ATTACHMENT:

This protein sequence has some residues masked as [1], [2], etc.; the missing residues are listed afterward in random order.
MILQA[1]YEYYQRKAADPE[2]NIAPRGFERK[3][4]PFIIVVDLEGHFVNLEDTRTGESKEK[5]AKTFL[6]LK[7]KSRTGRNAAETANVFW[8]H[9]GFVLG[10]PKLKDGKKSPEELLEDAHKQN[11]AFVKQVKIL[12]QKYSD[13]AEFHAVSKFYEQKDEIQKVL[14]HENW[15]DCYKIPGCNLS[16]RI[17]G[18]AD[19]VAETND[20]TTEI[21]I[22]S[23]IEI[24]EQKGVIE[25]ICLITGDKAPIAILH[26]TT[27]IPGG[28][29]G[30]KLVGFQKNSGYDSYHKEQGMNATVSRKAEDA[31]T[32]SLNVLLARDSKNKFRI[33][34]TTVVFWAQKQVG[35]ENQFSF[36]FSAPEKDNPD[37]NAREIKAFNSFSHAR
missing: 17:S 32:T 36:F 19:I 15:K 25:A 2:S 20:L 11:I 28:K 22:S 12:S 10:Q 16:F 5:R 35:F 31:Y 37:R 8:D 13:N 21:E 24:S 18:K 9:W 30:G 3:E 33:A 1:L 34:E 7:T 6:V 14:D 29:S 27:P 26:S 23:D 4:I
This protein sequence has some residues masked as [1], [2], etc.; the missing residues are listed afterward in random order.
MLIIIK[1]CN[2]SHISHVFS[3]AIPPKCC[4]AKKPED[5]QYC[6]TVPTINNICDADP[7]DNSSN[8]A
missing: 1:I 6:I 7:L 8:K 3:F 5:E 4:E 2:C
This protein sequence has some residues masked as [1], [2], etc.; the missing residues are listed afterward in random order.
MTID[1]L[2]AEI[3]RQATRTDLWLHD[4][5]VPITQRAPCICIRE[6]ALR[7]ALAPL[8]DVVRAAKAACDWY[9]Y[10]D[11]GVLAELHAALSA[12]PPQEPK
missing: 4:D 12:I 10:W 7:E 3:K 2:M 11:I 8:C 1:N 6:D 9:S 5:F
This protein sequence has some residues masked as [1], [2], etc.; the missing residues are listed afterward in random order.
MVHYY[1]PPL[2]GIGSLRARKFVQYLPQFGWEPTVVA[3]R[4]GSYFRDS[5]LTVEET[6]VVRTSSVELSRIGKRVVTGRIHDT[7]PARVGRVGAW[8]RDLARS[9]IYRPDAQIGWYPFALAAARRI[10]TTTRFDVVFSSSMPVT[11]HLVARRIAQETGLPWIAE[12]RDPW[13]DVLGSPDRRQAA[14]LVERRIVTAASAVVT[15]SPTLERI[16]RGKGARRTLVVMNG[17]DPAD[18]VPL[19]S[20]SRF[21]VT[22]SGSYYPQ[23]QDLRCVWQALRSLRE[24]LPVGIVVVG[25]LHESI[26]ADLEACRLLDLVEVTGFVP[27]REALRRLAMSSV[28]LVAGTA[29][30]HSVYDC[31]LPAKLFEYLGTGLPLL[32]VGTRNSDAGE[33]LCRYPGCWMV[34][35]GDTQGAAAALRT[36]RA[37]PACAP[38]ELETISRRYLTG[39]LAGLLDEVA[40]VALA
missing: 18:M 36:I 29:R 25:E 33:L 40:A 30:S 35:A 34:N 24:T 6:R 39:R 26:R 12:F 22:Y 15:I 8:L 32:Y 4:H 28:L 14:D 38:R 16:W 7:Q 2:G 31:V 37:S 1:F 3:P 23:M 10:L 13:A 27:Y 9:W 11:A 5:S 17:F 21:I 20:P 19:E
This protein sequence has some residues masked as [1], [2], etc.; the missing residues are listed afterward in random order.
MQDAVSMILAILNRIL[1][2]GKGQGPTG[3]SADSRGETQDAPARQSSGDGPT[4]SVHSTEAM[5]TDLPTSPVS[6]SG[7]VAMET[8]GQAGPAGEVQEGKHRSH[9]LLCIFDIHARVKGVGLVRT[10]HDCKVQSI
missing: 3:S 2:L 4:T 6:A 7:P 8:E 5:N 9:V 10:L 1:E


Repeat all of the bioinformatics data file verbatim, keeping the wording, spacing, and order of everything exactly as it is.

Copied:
This protein sequence has some residues masked as [1], [2], etc.; the missing residues are listed afterward in random order.
MILQA[1]YEYYQRKAADPE[2]NIAPRGFERK[3][4]PFIIVVDLEGHFVNLEDTRTGESKEK[5]AKTFL[6]LK[7]KSRTGRNAAETANVFW[8]H[9]GFVLG[10]PKLKDGKKSPEELLEDAHKQN[11]AFVKQVKIL[12]QKYSD[13]AEFHAVSKFYEQKDEIQKVL[14]HENW[15]DCYKIPGCNLS[16]RI[17]G[18]AD[19]VAETND[20]TTEI[21]I[22]S[23]IEI[24]EQKGVIE[25]ICLITGDKAPIAILH[26]TT[27]IPGG[28][29]G[30]KLVGFQKNSGYDSYHKEQGMNATVSRKAEDA[31]T[32]SLNVLLARDSKNKFRI[33][34]TTVVFWAQKQVG[35]ENQFSF[36]FSAPEKDNPD[37]NAREIKAFNSFSHAR
missing: 17:S 32:T 36:F 19:I 15:K 25:A 2:S 20:L 11:I 28:K 22:S 12:S 10:Q 16:F 5:R 35:F 31:Y 37:R 8:D 13:N 21:E 24:S 18:K 9:W 30:G 3:E 33:A 1:L 34:E 7:T 6:V 14:D 29:S 27:P 26:S 23:D 4:I
This protein sequence has some residues masked as [1], [2], etc.; the missing residues are listed afterward in random order.
MLIIIK[1]CN[2]SHISHVFS[3]AIPPKCC[4]AKKPED[5]QYC[6]TVPTINNICDADP[7]DNSSN[8]A
missing: 1:I 6:I 7:L 8:K 3:F 5:E 4:E 2:C
This protein sequence has some residues masked as [1], [2], etc.; the missing residues are listed afterward in random order.
MTID[1]L[2]AEI[3]RQATRTDLWLHD[4][5]VPITQRAPCICIRE[6]ALR[7]ALAPL[8]DVVRAAKAACDWY[9]Y[10]D[11]GVLAELHAALSA[12]PPQEPK
missing: 4:D 12:I 10:W 7:E 3:K 2:M 11:I 8:C 1:N 6:D 9:S 5:F
This protein sequence has some residues masked as [1], [2], etc.; the missing residues are listed afterward in random order.
MVHYY[1]PPL[2]GIGSLRARKFVQYLPQFGWEPTVVA[3]R[4]GSYFRDS[5]LTVEET[6]VVRTSSVELSRIGKRVVTGRIHDT[7]PARVGRVGAW[8]RDLARS[9]IYRPDAQIGWYPFALAAARRI[10]TTTRFDVVFSSSMPVT[11]HLVARRIAQETGLPWIAE[12]RDPW[13]DVLGSPDRRQAA[14]LVERRIVTAASAVVT[15]SPTLERI[16]RGKGARRTLVVMNG[17]DPAD[18]VPL[19]S[20]SRF[21]VT[22]SGSYYPQ[23]QDLRCVWQALRSLRE[24]LPVGIVVVG[25]LHESI[26]ADLEACRLLDLVEVTGFVP[27]REALRRLAMSSV[28]LVAGTA[29][30]HSVYDC[31]LPAKLFEYLGTGLPLL[32]VGTRNSDAGE[33]LCRYPGCWMV[34][35]GDTQGAAAALRT[36]RA[37]PACAP[38]ELETISRRYLTG[39]LAGLLDEVA[40]VALA
missing: 18:M 36:I 29:R 25:E 33:L 40:A 30:S 35:A 34:N 24:T 6:R 39:R 26:R 12:F 22:Y 15:I 8:L 32:Y 4:H 28:L 14:D 38:R 16:W 7:Q 2:G 31:V 37:S 1:F 3:P 23:M 10:L 13:A 27:Y 9:W 11:A 5:S 17:F 21:I 20:P 19:E
This protein sequence has some residues masked as [1], [2], etc.; the missing residues are listed afterward in random order.
MQDAVSMILAILNRIL[1][2]GKGQGPTG[3]SADSRGETQDAPARQSSGDGPT[4]SVHSTEAM[5]TDLPTSPVS[6]SG[7]VAMET[8]GQAGPAGEVQEGKHRSH[9]LLCIFDIHARVKGVGLVRT[10]HDCKVQSI
missing: 3:S 2:L 4:T 6:A 7:P 8:E 5:N 9:V 10:L 1:E